Estimate £60,000 - £80,000

La Terre is a strong representation of the shift of Raza's practice during the 80s towards a more structured, geometric representation of his enduring subject: Nature. The upper-most portion of the canvas offers the viewer a glimpse of the direction the master will take over the two decades to follow ('80 - '90s) while the lower half is remains firmly rooted in the pure abstract.

Interestingly, Raza's current auction record is for an earlier canvas with the same title, La Terre. A stunning abstract from 1973 which was sold by Christie's in 2008 - click here to read an older post about this work.
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Lot 60
Jagdish Swaminathan (1928-1994)
Untitled
Signed and dated in Hindi
Oil on canvas
43¼ x 29 1/8 in
Painted in 1983
Estimate £40,000 - £50,000

Though there have been stronger representations of the 'Bird and Mountain' subject in the sales before, I would recommend this lot as it remains a prudent selection from the series. This lot presents a rich palette, acceptable estimates and an excellent dimension (though this is a popular format which has appeared in auctions on a number of occasions).
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Lot 63
Maqbool Fida Husain (b. 1915)
Ragamala Series
Signed and dated 'Husain 1960' (upper right)
Oil on canvas
34 5/8 x 75 in
Painted in 1960
Estimate £400,000 - £600,000

This is the sort of work which should be found in an auction to make the sale exceptional. From amongst Husain's finest early subjects, the Ragamala series is extremely collectable for all the expected reasons - subject, period and dimension. Additionally, this lot suitably showcases Husain's compositional mastery melded with an interestingly unexpected palette.
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Lot 91
Rameshwar Broota (b. 1941)
Untitled
Signed and dated 'R. Broota RAMESHWAR BROOTA 2000 Sep.'
Oil on canvas scraped with blade
60 x 26 in
Executed in 2000
Estimate £30,000 - £50,000

A more recent lot, this work presents an interesting perspective due to its dimension. Broota brilliantly juxtaposes the natural contours of the silhouette of the male torso against the rigid, angular bars: both stark but for different reasons. The lot has an acceptable presale and would make an excellent addition to a contemporary collection.

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Saffronart Modern and Contemporary Indian art
Summer Online Auction / June 10-11, 2009



Lot 46
Bhupen Khakhar
Untitled
1990
Watercolor on paper
37 x 39
Signed and dated in Gujarati
Estimate Rs 8,00,000 - 10,00,000

This is a hard-to-source dimension for a paperwork by Bhupen which combines in detail, a number of recurring motifs from his practice. An excellent lot which deserves bidding action.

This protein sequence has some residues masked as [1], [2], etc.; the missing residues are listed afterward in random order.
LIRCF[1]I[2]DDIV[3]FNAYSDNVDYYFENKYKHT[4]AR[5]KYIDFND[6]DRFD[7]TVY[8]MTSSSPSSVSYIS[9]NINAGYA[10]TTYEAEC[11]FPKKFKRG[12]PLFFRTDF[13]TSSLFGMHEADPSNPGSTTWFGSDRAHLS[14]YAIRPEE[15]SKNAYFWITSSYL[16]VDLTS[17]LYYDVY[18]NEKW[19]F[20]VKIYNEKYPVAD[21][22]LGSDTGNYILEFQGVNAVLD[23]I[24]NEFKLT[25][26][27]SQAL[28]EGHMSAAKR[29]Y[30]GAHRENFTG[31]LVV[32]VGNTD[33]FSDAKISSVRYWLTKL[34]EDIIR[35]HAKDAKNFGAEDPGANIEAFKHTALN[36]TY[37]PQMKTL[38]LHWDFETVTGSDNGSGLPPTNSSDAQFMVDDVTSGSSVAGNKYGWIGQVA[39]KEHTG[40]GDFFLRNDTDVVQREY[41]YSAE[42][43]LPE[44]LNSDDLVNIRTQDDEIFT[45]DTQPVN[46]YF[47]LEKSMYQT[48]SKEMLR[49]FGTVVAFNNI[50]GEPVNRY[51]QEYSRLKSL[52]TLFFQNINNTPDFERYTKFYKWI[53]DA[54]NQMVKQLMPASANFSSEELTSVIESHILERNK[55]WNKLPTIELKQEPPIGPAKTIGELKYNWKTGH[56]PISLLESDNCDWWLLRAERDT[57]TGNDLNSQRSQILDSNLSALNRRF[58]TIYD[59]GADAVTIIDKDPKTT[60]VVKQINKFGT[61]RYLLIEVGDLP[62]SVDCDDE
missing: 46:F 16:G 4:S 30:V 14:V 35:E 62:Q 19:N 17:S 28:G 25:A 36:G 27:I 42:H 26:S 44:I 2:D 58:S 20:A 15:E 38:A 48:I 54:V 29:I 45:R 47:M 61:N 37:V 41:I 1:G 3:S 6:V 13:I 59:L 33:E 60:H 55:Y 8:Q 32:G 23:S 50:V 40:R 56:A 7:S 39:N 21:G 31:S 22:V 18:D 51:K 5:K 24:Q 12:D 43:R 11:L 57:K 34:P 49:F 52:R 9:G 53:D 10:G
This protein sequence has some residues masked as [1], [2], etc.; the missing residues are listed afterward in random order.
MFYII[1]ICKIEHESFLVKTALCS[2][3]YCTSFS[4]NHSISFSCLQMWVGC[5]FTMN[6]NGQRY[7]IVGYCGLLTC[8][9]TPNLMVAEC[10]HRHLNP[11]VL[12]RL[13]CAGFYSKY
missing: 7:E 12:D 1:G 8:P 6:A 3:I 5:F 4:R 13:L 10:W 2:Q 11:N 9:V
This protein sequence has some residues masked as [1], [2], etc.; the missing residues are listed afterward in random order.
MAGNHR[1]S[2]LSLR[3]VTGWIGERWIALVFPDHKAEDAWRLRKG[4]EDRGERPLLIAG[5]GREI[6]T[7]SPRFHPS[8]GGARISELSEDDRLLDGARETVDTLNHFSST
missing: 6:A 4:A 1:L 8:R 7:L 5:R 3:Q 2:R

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Lot 25
Ashim Purkayashta
Face to Face
Mixed media on canvas
71.5 x 53.5 in
Estimate Rs 14,10,000 - 18,80,000


I have listed my thoughts on Ashim's stance in my previous post and spoken about his usage of elements like the revenue stamp to mock and displace the power of the authorities. A well-represented canvas which would be regarded as an important work in the years to follow.
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In the concluding summer auction post, I will discuss the Sotheby's sale. Stay tuned! Given my current co-ordinates, will sign off à la Mastroianni: Ciao :)
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Images courtesy



© AVM

Monday, May 18, 2009

The Summer Auctions: Part I

Just back from an interesting week in Hong Kong. The main event was Art HK 09 which for a second chapter was excellent: 110 galleries from 24 countries with an excellent mix of the community in tow. Great job, Magnus and team! With the whole doomsday squalor hanging over the market, many were unsure about what to expect but if the turnout and sales are anything to go by, I would say we are settling in a bit. There is little doubt that a number of the lesser fairs will be winding up operations this year and this trend will continue for the next 2-3 years. Regarding the general market mood, all eyes are on Art Basel: Stay tuned.

An observation I would like to share: I spent a day with a HK-based collector who has over the last 4 years acquired some interesting contemporary objects, for which my company is conducting a prelim appraisal study. He, I can say without much hesitation started as a pure investor with little much on his mind beyond the capital at play. Even in the current scenario, two of his works would safely fetch a tidy “ROI’” which I mentioned to him. “Don’t think I can move these…too much of me in them now...” This statement made me smile - and it gives me hope. The manner in which art can lightstep and silently slide into one's senses is incredible.

Now to the auction reading: Let me begin by giving context to the market with some figures. The contemporary Spring sales managed to notch strong numbers but the sum of the sales were far lesser than the achieved total last year (consider Christie's 93.7 million US which was less than one-third the figure clocked last year). On the flip side, with this year's more concentrated sales, Christie's managed to auction more than half of its lots (over 30 of the 54 lots) for above US 1 million each while Sotheby’s managed to set three world auction records. Interesting times, indeed!

On the Indian auction front, we are gearing up for 4 auctions over the approaching 3 weeks with some collectable lots on offer. I will cover the sales in three parts, using chronological order for listing. Amongst the sales guides, the most interesting is the Sotheby's catalogue with an array of modernists and contemporaries (though as always - and this is true of all the auction houses, there are a number of names who do not belong in the sales....not for a couple of years, at least).